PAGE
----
Southeast Alaska Land Entitlement Finalization and Jobs Protection ActS. 340 and H.R. 740
Presentation for the Citizens’ Advisory Commission on Federal AreasFairbanks, AlaskaJune 7 – 8, 2013
Sealaska made a presentation to the Commission during the February 2013 meeting in Juneau.There have been many issues raised by the Commission or the Public that have been addressed in current versions of the legislation.Concerns have included: Public Access; 17(b) and reservation of easements; impacts on commercial guides; recreational use and access; timber harvest and the environmentThis presentation will attempt to highlight some of those changes that address Commission concerns.
S. 340Hearing Held April 25, 2013 – Before the Committee on Energy and Natural Resources’ Subcommittee on Public Lands, Forests and Mining.- Administration favorable, but seeking CMAI Language – to adjust Cumulative Mean Annual Increment so 2ndgrowth could be harvested sooner.- CMAI is not a Sealaska Issue – requested by the Forest ServiceCommittee Mark-Up potentially by the end of June 2013.- Mark-up will add CMAI languageAfter Committee Approval, likely inclusion in a package with several Senate Public Land Bills to be developed by Senate Leadership.
Current Status (continued)
H.R. 740Hearing Held on May 16, 2013 – Before the House Committee on Natural Resources’ Subcommittee on Indian and Alaska Native Affairs- Testimony by Sealaska and Jimmie Rosenbruch (Bear Guide)- Testimony by Administration – favorable to goal of bill; prefer Senate version and would like to see inclusion of CMAI languageNo projected date for House Committee mark-up.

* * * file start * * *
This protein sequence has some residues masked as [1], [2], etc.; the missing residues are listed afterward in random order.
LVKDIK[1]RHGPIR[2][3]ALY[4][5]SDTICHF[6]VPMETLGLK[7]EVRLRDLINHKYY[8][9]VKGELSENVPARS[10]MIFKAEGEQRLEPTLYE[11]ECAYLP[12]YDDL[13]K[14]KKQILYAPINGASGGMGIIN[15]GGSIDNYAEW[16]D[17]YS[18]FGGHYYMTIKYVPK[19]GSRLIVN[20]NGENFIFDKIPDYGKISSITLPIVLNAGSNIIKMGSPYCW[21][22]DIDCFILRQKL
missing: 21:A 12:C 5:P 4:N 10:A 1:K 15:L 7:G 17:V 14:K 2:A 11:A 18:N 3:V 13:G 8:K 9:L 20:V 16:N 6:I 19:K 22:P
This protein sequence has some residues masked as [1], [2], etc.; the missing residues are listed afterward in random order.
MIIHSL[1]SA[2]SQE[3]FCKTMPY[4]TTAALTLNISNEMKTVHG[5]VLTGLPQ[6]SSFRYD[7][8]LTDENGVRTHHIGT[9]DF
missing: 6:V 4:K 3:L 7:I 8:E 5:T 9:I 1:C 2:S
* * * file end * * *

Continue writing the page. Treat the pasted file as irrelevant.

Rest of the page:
Summary of Current Senate Bill
Completes conveyance of final 70,075 acresThree categories of lands:Large Economic Development Parcels (Timber Lands)– 68,581 acres; 9 sites- Not a pool; all lands specifically identifiedSmall Economic Development Sites– 1,004 acres; 9 sites- Significantly decreased as a result of public input; 2 energy sitesCemetery and Historic Sites– 490 acres; 76 sites- No sites within Conservation System Units- Must apply for sites within 2 years of enactment- Must use the ANCSA 14(h)(1) application and approval processQuick Conveyance; but current amendments allow time to ensure conveyance documents can be amended to recognize all easements and preexisting uses (per 17(b) process).17(b) window remains open until 17(b) process completed by the BLM
Summary of Current Senate Bill (continued)
Public AccessPermitted for subsistence use and non commercial recreational usesSubject to “reasonable restrictions” (public safety; minimize conflict; protect cultural resources; scientific research; environmental protection)Also permitted across Cultural Sites where there is no reasonable alternative access availablePublic Access along salmon streams for subsistence, sport and recreational fishing along salmon streams within cultural site boundariesPermit Holders – Recognized and RenewedPermit continues through remainder of term; plus one 10-year renewalConservation Lands – 150,000 acres of new LUD II areasReference to ANILCA Sec. 803 will eliminated
Summary of House Bill
House Bill Very Similar to Senate Bill in this Congress – Some Distinctions Addressed BelowTimber Lands reduced by roughly 1,000 acres to accommodate additional small economic parcels and cultural sites.Small Economic Development ParcelsAn Additional Seven (7) Sites are included in the House Bill; all energy sitesCemetery & Historic SitesAn Additional Fifty-One (51) Sites are included in the House Bill (because no CSU limitation for location of historic sites)Public Easements for salmon streams not required for cultural sitesNo Conservation Lands
Summary of House Bill (continued)
Technical Amendment to the National Historic Preservation ActProvides that ANCSA Corporations shall be eligible to participate in all programs administered under this Act for the benefit of Indian Tribes, including securing grants and other support to manage their historic sites and preservation programs.Technical Amendment to the Tribal Forest Protection ActProvides that forest land owned by ANCSA Corporations shall be eligible for agreements and contracts authorized under the TFPA.Both Amendments Clarify:Does not validate, invalidate, or otherwise affect any claim regarding the existence of “Indian Country” in Alaska
We are available to answer questions now and will be on the phone line during the Land Bill discussion tomorrow (June 8).